I sat riveted through Kenneth Branagh’s perceptive portrayal of Ivanov in Chekhov’s eponymous play. Witnessing the desperate depression of the protagonist unfold I couldn’t help thinking how many points he would score on a Patient Health Questionnaire (PHQ-9), a common screening tool for depression in primary care and a burdensome necessity for accurate clinical coding (and payment). Would I dump a diagnosis of depression on the shoulders of this melancholy Russian on our first encounter or would I confine him to the computerised purgatory of low-mood?
Ivanov’s absolute hopelessness was matched in intensity by the grating self-righteousness of the young doctor caring for Ivanov’s wife. The doctor deals only in certainty even if that certainty is created by his own conjecture. This is a doctor in desperate need of a crash course in narrative-based medicine. Maybe he blew his study leave budget on an immodestly priced College exam ‘non-crammer’ course instead.
Similar degrees of despair were to be seen in a recent practice meeting. The decimation of the borough’s district nursing team took place before our very eyes as people were replaced with proformas. The powers that be ensure that district nursing services are spread thin and far. This came under the forensic glare of my headlamps as I drove to an elderly patient’s home whilst duty doctor to administer his low-molecular weight heparin jab as the single duty district nurse, covering the 22 square kilometres and estimated 227,500 residents of the whole borough, was absent (with leave) and the family had been pointed in my direction by the out of hours service.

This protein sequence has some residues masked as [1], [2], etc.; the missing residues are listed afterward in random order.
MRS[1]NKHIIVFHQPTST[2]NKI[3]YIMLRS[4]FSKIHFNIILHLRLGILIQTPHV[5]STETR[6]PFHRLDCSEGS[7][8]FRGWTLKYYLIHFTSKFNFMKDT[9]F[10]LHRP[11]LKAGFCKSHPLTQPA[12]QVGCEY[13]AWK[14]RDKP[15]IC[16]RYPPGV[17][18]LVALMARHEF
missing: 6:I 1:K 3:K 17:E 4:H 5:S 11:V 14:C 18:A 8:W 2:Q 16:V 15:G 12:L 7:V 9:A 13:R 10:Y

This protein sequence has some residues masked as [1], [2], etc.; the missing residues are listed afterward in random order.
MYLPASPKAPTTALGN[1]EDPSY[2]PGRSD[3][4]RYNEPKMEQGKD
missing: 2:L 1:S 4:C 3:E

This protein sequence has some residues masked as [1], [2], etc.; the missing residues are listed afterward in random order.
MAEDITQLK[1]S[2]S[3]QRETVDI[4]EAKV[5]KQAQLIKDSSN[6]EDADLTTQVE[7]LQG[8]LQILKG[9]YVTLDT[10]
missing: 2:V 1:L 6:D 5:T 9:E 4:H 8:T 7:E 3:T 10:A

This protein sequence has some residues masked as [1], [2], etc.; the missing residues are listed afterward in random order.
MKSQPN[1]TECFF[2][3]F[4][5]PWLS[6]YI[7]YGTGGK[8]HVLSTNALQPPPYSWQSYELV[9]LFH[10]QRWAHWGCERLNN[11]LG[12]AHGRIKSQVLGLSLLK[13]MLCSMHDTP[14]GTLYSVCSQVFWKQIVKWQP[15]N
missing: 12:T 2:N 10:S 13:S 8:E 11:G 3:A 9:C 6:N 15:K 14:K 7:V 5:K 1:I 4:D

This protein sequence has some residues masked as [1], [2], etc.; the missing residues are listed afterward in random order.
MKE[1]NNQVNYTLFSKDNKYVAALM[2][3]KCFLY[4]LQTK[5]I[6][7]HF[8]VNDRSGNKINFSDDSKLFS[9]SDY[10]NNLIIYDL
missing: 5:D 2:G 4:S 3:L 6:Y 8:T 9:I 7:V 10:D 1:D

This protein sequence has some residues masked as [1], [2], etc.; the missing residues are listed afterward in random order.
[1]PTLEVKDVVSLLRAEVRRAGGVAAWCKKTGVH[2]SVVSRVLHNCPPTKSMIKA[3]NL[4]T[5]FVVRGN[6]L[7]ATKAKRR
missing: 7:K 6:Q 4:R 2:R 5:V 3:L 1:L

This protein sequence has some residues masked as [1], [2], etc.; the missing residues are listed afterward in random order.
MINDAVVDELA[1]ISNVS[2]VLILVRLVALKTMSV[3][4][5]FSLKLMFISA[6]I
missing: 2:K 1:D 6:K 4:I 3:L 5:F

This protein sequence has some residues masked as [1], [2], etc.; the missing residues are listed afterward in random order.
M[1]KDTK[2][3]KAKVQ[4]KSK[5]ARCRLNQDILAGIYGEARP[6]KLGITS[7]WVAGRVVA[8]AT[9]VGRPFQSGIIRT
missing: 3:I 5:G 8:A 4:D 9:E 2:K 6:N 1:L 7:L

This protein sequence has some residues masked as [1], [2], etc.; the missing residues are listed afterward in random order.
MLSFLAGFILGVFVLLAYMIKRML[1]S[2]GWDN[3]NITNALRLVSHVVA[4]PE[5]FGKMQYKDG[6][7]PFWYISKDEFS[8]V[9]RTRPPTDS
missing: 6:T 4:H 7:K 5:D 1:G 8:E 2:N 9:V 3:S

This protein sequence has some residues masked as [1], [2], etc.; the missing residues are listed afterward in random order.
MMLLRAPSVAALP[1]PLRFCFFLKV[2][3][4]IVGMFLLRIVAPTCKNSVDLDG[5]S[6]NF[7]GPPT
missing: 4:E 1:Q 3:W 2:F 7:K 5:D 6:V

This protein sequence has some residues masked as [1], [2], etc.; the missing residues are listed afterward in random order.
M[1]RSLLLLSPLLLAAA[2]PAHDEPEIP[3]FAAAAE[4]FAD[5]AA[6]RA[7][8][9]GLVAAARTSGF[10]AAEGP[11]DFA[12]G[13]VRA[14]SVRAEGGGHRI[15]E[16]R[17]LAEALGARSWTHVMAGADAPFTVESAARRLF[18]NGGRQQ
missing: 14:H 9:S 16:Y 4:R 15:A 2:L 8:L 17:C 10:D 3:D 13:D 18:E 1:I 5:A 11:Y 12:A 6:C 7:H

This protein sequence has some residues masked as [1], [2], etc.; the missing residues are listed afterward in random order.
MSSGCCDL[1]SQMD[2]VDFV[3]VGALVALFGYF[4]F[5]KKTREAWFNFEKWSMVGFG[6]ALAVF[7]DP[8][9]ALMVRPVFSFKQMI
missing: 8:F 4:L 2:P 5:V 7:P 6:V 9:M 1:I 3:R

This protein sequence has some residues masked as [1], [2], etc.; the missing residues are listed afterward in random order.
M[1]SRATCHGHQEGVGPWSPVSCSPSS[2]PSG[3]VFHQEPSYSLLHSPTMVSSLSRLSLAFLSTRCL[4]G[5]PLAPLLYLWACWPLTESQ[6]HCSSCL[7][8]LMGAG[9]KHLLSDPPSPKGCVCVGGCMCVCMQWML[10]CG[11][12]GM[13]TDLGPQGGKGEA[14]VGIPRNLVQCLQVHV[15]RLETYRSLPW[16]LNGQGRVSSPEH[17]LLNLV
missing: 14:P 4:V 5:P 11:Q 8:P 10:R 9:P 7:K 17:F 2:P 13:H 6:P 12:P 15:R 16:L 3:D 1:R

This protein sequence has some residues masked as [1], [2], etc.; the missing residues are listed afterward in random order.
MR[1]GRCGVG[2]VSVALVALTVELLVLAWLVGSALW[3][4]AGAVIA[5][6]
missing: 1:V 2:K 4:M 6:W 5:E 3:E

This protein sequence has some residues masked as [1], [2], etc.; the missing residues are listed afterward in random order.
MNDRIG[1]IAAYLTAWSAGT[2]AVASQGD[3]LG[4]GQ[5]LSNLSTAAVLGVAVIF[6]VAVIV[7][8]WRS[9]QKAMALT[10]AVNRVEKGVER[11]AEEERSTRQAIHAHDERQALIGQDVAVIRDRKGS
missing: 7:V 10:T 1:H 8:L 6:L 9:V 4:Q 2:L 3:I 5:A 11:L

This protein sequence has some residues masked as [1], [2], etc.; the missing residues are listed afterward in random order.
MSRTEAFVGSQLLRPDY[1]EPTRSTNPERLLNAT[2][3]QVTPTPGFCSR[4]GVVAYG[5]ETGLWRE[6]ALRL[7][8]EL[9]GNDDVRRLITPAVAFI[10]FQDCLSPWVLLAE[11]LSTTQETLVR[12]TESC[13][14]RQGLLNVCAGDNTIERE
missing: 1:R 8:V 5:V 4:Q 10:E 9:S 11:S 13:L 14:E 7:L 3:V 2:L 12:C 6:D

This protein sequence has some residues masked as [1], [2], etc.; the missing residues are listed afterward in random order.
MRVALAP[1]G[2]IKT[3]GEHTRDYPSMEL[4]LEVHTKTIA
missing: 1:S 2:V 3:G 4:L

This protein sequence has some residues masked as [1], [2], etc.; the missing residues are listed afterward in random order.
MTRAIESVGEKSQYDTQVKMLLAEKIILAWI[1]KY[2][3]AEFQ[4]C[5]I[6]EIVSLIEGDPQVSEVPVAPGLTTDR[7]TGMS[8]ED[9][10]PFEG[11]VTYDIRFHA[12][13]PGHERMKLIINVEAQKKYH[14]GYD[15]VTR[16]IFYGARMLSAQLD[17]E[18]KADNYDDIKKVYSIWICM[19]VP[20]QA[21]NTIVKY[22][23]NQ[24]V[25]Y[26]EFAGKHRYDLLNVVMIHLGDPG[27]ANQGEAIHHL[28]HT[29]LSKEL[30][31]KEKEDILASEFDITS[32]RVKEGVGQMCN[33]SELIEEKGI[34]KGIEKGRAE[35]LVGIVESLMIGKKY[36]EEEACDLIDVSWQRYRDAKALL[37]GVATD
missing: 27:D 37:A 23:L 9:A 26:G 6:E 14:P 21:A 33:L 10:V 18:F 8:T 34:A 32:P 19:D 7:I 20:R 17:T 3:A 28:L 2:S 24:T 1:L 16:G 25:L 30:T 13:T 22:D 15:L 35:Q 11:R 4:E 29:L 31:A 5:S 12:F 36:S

My mum used to be a district nurse. I remember the navy blue anorak and black brief case that would disappear through the front door as she headed out for another twilight shift. It wasn’t glamorous nor did she expect it to be. District nursing still isn’t glamorous but now it seems people expect it to be. This translates into a real recruitment and retention dilemma. The lure of advanced practitioner status and maybe even a clipboard means experienced nurses continue to leave the frontline in the community for more managerial positions. The delivery of care in patients’ own homes is inevitably compromised. It came as a surprise to me to learn that the district nursing team consisted of only one qualified district nurse, supported by community staff nurses and healthcare assistants. The whole problem is exacerbated by a multi-layered bureaucracy that would bring a knowing smile to former KGB officials’ faces.
However, within a fortnight of this foreboding catastrophe, the tables have turned once again. A new local coordinator has been crowned and we can talk to district nurses again rather than communicate via the medium of fax. We also have our very own community matron now. My scepticism has served me well in the past: I now carry wound dressing packs in my duty doctor bag.
Tauseef Mehrali (GP Registrar)